Wednesday, 27 November 2013

The Daily Life of the Sherry Barons in the Late XIX and Early XX Centuries

The second half of the XIX century was very prosperous for the Sherry business. The 1850s and 1860s were a period of commercial splendour supported by exports. Sales were growing healthily and a record volume was reached in 1873. The arrival of the railway facilitated the business of this progressive and industrious bourgeoisie, who held the political and urban reins of the city, while they amassed fortunes.

Writer and producer of Manzanilla, Manuel Barbadillo distinguished two classes of wine producer: those who were aristocratic, and those who were not. The aristocracy had lineage from antiquity, some with coats of arms dating way back, and went around with haughty even contemptuous smiles for those who had entered the business in the era pre First World War. These were the first, the great exporters, the gentlemen, those who played Polo, drank whisky, had Irish nurses, sent their sons to prestigious English universities and bathed in chilled pools.

At the beginning of the XX century there were three good friends with great houses and large families. One was Juan Pedro Domecq Nuñez de Villavicencio, first Marques de Domecq, who lived during a certain stage in his life at the Palacio Cristina (now known as the Palacio Domecq). Another was Joaquin Rivero O’Neale, who had entered the Sherry trade through the ancient house of Cabeza de Aranda y Zarco, and who lived in a palatial house in the Plaza Rivero, also in exquisite taste. And there was Julian Pemartin Carrera, father of Julian Pemartin Sanjuan, the author, along with his wife, Mercedes Diez y Zurita, of the Diccionario del Vino de Jerez – essential for those serious about the study of Sherry. He lived in a palatial house on the Plaza de las Angustias, now a hotel.

The XVIII C Palacio Domecq
Another great house is El Altillo, with its gothic chapel, built about 150 years ago by Manuel Maria Gonzalez Angel, founder of Gonzalez Byass as a peaceful family retreat in summer. Time has stood still at this classic house of the Victorian era. Its last family occupants were the seven daughters (known as “las Altillanas”) of Cristobal de la Quintana and Margarita Gonzalez Gordon. The daughters conserved the house exactly as it was, like a living museum of a bygone era, with cabinets of fine English china, and table linen. The rooms still smell of the past. It's as if Las Altillanas might appear at any minute.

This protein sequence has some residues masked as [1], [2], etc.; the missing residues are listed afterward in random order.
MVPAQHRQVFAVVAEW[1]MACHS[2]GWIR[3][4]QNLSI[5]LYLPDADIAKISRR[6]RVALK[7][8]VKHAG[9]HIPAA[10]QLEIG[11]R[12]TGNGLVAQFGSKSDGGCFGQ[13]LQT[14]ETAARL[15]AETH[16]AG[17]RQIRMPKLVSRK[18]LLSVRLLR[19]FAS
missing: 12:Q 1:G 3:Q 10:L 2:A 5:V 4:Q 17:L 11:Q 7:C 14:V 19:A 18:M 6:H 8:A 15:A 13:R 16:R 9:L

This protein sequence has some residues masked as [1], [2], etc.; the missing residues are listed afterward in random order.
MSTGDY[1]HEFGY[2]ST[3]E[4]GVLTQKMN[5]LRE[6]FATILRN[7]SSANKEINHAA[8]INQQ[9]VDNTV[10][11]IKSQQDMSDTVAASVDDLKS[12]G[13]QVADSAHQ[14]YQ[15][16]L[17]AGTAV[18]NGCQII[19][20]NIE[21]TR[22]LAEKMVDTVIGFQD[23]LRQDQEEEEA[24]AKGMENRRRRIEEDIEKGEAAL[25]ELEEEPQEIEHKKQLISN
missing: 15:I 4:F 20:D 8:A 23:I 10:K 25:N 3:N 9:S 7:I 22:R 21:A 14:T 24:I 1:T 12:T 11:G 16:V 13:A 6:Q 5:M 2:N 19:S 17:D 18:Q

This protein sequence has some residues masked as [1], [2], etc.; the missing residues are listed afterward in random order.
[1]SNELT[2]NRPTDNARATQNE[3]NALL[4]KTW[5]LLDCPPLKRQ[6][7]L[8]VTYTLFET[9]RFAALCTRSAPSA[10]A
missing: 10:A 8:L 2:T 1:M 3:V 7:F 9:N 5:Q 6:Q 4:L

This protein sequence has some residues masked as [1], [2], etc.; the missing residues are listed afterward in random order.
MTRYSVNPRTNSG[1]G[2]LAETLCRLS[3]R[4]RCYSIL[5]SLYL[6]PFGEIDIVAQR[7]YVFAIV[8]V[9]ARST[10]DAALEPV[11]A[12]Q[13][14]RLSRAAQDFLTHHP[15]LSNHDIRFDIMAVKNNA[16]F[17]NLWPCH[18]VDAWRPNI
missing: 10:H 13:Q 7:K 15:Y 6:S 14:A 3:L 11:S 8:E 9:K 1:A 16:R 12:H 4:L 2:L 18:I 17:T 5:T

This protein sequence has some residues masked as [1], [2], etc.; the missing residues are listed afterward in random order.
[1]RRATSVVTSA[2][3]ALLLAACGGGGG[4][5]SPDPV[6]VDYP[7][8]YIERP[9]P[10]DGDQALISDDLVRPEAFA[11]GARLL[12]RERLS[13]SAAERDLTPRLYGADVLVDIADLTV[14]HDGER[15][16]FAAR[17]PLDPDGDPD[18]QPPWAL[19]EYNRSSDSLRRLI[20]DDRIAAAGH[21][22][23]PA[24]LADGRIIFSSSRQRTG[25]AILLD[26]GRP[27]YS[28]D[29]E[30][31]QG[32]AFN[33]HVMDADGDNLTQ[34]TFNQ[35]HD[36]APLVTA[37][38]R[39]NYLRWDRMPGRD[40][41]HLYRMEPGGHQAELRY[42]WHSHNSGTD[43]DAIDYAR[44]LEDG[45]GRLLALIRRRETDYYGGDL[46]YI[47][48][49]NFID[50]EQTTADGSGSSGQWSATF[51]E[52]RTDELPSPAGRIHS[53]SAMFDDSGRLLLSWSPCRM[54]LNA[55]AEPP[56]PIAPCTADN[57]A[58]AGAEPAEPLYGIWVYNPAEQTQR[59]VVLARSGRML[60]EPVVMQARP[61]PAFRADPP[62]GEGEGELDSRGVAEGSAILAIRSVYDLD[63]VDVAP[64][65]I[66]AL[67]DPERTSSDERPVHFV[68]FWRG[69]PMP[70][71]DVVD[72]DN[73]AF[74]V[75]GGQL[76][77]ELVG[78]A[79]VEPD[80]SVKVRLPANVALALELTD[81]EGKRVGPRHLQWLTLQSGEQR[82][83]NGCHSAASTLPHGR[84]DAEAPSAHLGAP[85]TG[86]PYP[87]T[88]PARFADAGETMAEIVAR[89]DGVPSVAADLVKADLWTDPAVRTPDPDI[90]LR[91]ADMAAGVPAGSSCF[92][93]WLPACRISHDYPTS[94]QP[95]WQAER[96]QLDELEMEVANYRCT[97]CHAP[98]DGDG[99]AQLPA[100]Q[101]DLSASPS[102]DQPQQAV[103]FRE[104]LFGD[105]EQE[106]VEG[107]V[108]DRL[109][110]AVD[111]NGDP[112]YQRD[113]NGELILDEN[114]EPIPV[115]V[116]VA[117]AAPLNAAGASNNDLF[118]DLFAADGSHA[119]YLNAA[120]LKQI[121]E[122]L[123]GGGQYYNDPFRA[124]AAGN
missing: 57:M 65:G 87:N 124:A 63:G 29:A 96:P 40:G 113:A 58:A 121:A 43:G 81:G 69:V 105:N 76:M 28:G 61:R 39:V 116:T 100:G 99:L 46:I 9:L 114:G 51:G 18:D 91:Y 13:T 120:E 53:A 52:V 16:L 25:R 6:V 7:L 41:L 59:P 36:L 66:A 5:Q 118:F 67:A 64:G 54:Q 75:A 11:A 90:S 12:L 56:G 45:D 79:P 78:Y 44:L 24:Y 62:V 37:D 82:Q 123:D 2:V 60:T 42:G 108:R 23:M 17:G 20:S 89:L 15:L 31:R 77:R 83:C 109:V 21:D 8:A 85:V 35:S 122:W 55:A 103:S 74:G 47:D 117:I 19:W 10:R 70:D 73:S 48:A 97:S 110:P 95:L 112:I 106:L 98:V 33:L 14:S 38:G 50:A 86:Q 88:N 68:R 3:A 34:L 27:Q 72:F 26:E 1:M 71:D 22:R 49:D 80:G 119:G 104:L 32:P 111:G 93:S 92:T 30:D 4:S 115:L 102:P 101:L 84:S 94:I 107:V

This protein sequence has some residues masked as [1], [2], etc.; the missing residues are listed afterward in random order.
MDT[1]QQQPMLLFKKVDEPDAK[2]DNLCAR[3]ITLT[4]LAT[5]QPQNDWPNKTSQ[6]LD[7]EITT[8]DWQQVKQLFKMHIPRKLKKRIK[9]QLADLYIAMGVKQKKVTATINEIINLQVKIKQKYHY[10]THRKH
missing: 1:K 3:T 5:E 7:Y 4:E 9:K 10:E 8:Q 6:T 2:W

At dawn, in those days, there were servants rushing about the stables and coachhouses, fires were lit, kitchens readied, horses were brushed and coaches polished, ready for el Gran Señor to rush off to the bodega. The horse is extremely important in the history of Jerez, and the development of the business. It was a sign of success, prosperity, and when horses multiplied and were attached to great coaches; they became a real status symbol.

One day Manuel Misa y Bertemati, Conde de Bayona was entertaining important visitors, friends of his, among whom was the city Magistrate, Manuel Monti y Diaz. Over (quite a few) copitas their conversation went like this:

- Sherry seems to be selling really quickly, as if it were on horseback, said Monti.
- The butts all lined up look like a cavalry squadron, said Misa.
- Yes, said Monti, each butt the size of a colt which needs to be tamed.
The Conde drifted off into explanations of the bodega, how the wine was made, the different types, a copa of fino here, a copa of oloroso there, ending up with the sweet wines.
- Looks like the wine is galloping, said Monti.
- It’s as if it were on horseback.
- Señor Conde! Said Monti, it feels like the horses are galloping in my veins! What could it be?
- The aristocratic nature of the wine, my dear Magistrate! Fino is an English horse, Amontillado, an Arab horse, and Oloroso a Jerezano horse.
- Well let’s drink a toast to your wines, Señor Conde, said the visitors.
- Let’s drink to our horses, gentlemen, said Monti.
- Let it be so! Said the Conde.

The list of staff in these grand houses is long. There were servants for the keys, dining room servants, gentle-man’s gentlemen, lady’s chambermaids, nurses and governesses for the children, cleaners, launderers, ironers, dining room waiters in grey livery with blue trousers, caps and silver buttons, sometimes with the family crest, some to serve food and some to serve wine, and stable boys. All occupied the upper floor, while the family occupied the first floor which had more sunlight and better accessibility. Every morning the master would go downstairs to the dining room with the children and they would drink plenty of coffee and eat toast with jam before going about their respective business.

The mansion of Pedro Nolasco Gonzalez de Soto, first Marques de Torresoto, was another such household, and became one of the best known in Jerez. The city had inns, but there was no suitable hotel, so people stayed at their friends' houses. Guests of the Marques included Marconi, Sorolla (famous Spanish painter) and Bastida, all of whom admired his collection of antiques collected from all round the world.